If I had stayed in astronomy, I think this is one of the topics I would have chosen to work on. What an exciting time this is!
Originally shared by Brian Koberlein
The Kepler mission has announced the addition of 715 new exoplanets to the official list of known worlds. This almost doubles the number of confirmed planets to the list.
It’s hard to understate just how big of a leap this is. If you look at the figure you can see how this latest announcement dwarfs past annual tallies. What’s more, most of these new planets are not large, Jupiter-type worlds. The number of Earth-sized worlds has increased by a factor of 4, and the number of “super-Earths” (up to twice Earth size) has increased by a factor of 6. So most of these new planets are rocky and Earth-like.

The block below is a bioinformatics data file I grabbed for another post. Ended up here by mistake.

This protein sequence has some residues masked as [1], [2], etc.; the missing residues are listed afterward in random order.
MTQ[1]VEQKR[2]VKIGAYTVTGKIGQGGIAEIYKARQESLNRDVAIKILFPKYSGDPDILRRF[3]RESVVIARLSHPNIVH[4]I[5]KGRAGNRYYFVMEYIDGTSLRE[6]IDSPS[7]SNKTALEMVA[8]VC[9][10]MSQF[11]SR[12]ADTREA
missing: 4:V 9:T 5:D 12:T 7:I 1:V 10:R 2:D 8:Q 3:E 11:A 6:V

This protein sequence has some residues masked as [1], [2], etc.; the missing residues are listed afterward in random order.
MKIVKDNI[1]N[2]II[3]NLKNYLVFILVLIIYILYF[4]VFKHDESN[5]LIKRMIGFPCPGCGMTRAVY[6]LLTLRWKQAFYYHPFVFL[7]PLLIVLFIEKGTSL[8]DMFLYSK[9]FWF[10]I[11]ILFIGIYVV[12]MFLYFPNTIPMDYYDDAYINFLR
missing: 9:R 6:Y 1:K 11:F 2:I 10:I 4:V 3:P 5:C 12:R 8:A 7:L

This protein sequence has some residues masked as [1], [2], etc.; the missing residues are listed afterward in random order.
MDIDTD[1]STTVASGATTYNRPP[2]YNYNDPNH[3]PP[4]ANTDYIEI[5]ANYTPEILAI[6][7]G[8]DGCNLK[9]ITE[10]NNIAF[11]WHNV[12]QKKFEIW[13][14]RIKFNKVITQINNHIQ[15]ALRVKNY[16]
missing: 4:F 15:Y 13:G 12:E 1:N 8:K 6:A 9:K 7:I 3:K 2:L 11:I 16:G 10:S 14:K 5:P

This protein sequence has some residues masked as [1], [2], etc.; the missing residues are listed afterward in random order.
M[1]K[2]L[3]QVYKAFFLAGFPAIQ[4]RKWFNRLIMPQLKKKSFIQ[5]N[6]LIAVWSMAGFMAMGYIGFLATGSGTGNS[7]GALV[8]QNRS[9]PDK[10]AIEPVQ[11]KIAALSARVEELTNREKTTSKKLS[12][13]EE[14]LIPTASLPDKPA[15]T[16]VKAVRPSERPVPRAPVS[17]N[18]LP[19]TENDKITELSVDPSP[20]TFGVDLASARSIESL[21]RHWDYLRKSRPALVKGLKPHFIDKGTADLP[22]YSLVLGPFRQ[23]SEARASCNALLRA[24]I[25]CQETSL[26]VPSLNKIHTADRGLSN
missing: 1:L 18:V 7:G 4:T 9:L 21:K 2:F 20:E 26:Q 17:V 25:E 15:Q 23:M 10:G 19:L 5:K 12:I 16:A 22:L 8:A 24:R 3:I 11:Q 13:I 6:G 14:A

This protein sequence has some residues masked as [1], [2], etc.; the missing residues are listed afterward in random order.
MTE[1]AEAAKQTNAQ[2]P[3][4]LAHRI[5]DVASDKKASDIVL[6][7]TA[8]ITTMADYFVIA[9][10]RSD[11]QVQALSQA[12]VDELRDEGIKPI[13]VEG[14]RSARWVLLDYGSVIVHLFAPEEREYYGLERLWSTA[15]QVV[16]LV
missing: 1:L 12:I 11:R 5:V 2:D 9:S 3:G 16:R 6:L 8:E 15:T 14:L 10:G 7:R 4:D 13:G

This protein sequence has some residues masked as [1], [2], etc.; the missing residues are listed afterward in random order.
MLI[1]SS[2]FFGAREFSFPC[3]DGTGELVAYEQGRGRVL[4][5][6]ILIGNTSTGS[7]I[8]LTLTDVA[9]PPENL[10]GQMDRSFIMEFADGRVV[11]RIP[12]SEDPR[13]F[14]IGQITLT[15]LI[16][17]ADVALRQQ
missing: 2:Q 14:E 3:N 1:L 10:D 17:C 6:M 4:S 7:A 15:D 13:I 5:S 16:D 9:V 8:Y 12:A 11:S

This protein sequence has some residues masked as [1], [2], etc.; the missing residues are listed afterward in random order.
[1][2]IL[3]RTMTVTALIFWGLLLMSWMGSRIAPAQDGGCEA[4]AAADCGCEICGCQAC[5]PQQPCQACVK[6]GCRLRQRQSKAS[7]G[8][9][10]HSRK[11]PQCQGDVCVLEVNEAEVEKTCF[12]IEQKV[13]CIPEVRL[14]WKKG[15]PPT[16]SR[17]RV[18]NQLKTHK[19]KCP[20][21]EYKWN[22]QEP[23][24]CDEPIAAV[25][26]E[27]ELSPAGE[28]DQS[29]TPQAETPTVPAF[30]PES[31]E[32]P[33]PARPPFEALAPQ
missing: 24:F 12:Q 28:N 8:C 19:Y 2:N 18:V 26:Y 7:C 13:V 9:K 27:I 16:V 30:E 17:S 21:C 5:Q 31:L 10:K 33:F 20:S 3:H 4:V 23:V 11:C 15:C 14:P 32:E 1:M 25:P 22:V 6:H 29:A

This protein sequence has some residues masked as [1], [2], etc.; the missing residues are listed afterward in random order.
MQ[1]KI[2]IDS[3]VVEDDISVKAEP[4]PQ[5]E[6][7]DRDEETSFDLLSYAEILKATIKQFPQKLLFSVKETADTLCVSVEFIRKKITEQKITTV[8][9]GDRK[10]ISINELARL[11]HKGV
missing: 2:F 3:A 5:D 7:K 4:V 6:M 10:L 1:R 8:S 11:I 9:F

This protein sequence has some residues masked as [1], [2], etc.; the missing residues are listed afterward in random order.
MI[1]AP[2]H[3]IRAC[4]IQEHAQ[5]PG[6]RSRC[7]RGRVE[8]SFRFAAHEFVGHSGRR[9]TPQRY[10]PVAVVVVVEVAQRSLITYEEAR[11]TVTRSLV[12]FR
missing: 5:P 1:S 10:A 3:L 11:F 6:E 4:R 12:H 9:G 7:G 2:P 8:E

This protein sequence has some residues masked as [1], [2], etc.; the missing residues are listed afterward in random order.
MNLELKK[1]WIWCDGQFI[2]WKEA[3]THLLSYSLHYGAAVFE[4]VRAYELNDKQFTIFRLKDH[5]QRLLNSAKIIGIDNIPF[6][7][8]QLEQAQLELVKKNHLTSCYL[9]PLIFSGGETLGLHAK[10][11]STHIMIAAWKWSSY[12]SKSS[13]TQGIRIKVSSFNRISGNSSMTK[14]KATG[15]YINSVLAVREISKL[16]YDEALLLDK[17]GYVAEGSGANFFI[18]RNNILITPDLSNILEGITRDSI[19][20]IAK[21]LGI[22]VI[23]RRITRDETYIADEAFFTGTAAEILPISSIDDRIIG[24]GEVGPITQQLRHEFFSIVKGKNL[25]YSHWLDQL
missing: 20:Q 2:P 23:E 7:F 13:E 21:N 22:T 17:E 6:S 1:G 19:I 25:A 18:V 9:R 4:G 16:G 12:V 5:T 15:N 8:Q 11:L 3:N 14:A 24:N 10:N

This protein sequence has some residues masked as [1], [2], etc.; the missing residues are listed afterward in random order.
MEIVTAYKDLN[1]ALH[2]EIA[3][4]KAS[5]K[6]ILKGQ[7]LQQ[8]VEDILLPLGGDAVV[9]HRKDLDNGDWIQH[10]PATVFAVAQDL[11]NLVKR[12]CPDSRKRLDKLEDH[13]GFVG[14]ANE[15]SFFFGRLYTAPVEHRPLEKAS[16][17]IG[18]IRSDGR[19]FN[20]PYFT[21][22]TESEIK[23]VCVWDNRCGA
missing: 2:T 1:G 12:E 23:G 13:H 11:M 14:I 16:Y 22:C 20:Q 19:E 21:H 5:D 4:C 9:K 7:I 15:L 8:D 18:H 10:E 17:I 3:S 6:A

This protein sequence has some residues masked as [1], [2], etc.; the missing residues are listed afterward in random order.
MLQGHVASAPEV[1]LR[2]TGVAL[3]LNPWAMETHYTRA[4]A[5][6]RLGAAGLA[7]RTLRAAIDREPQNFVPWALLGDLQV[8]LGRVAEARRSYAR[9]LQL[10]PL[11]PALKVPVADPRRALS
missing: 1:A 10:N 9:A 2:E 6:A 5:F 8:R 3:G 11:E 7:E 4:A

So how were we able to nearly double the number of planets in a single go? Usually data for an exoplanet has to be examined by hand. This means going through the candidate planet data and determining if there is strong enough evidence to confirm a planet.
But this time a team looked at candidate planets that are part of a possible system of multiple planets. They then applied statistical analysis on the data to pull out the best possible solutions that would be part of a stable system. This poses its own challenges, as I’ve talked about before. But the advantage is that when planetary systems are confirmed they yield multiple planets at once. Looking at planetary systems also helps distinguish signal from noise.
Kepler has finished its primary data gathering period, but there are still more than 2,000 candidate exoplanets that could still be confirmed. Then there are other spacecraft gathering data that will lead to still more exoplanet discoveries. We’re just getting started.